Today is Tax Day and millions of Americans are rushing to file their taxes on time. It’s a challenge made more difficult by a complex filing process–especially for independent contractors. These workers lack an employer who withholds taxes from their paycheck throughout the year, and many do not receive documentation of their earnings. Most are expected to predict their annual income in advance and make estimated payments four times per year. April 15th marks the first of these quarterly deadlines for 2019–and if an independent worker did not make quarterly payments last year, their entire annual tax bill is due today.
One provision of the 2017 Tax Cuts and Jobs Act (TCJA) intended to help small businesses and independent workers adds to the complexity, and could worsen inequities among workers. Section 199A of TCJA, known as the qualified business income or “pass-through” deduction, allows some business owners and independent contractors to deduct up to 20 percent of their business income from their federal income tax, intended to mirror the sizeable corporate income tax cut that larger businesses received.
The deduction, though, comes with a series of restrictions and limits that complicate the process of claiming it. Limits are imposed, for example, on jobs that rely on specialized training or skills–a vague category open to multiple interpretations. Accurately claiming the deduction requires either expertise or the financial resources to hire an experienced accountant. For those without those resources, the deduction presents an added maze to an already complex process. The Tax Foundation found the rules of the deduction to be complex, and predicted that they will “arbitrarily favor certain economic activities over others,” while simultaneously failing to prevent abuse. The complexity also means that the taxpayer savings of the deduction will not be distributed equally. The Tax Policy Center estimates over 90 percent of the savings will go to the top quintile of income earners, with almost 30 percent of savings concentrated among the top 0.1 percent.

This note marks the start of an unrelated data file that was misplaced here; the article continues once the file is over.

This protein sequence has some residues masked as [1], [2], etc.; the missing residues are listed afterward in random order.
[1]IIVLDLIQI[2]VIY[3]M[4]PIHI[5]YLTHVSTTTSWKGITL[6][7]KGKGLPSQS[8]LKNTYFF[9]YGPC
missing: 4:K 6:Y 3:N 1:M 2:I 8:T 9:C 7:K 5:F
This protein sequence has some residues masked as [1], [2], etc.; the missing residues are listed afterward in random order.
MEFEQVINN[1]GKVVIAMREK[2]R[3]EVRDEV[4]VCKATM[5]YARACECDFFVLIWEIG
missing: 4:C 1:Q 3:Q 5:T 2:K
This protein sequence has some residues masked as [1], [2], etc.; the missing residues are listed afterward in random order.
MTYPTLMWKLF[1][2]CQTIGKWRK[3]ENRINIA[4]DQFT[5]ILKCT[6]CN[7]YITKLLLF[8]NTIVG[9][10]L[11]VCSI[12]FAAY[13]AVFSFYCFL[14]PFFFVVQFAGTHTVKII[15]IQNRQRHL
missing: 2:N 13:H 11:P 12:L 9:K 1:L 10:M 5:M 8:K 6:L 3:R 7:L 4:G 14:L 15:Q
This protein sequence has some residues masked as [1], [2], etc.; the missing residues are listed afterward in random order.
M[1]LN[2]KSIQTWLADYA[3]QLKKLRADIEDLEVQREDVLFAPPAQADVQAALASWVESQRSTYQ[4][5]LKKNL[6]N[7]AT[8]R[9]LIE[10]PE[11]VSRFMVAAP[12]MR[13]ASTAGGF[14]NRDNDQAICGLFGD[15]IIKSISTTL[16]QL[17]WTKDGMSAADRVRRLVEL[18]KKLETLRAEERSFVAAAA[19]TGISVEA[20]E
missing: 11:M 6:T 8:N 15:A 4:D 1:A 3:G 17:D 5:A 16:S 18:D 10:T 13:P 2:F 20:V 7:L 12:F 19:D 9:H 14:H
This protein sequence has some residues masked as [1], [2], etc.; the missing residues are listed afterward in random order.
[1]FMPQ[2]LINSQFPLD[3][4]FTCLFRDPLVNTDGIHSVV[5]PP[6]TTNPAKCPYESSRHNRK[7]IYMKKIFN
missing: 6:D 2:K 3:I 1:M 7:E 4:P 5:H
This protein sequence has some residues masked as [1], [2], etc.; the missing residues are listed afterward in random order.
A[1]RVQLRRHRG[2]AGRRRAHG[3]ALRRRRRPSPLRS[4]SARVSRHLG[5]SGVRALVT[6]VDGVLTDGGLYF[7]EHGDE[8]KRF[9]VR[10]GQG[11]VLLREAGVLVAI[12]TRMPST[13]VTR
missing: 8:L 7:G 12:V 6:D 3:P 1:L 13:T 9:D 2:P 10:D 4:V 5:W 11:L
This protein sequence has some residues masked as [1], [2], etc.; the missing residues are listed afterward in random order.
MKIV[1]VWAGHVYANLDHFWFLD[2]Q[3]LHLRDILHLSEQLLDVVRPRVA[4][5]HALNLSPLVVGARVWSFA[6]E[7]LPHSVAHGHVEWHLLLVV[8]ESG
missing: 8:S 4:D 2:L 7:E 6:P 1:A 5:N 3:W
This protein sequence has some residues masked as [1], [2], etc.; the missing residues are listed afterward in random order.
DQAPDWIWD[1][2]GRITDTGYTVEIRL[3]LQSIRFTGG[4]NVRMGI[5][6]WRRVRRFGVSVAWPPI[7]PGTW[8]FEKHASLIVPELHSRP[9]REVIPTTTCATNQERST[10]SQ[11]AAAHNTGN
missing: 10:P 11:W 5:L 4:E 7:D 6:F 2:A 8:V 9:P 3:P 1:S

Tax policy should boost transparency and simplicity for workers in all arrangements–not make things more complicated. Toward that end, last year, the Future of Work Initiative published an issue brief, “Tax Simplification for Independent Workers,” aimed at updating the U.S. tax code to make filing simpler, increase income transparency, and increase compliance. The brief offers policy suggestions to mandate reporting of income to all workers making more than $600, introduce optional withholding for independent contractors, and create a standard business deduction.
In addition, policymakers can consider promoting better tools to help all workers navigate the system, like offering free electronic filing with IRS software and pre-populated forms based on prior returns. This year, legislation passed in the House that prohibits the IRS from developing these sorts of tools, leaving e-file options in the hands of companies who profit off the system’s complexity. The IRS should be able to pursue solutions that make it as easy as possible for taxpayers to file accurately and expediently, regardless of their work arrangement. It shouldn’t be this hard.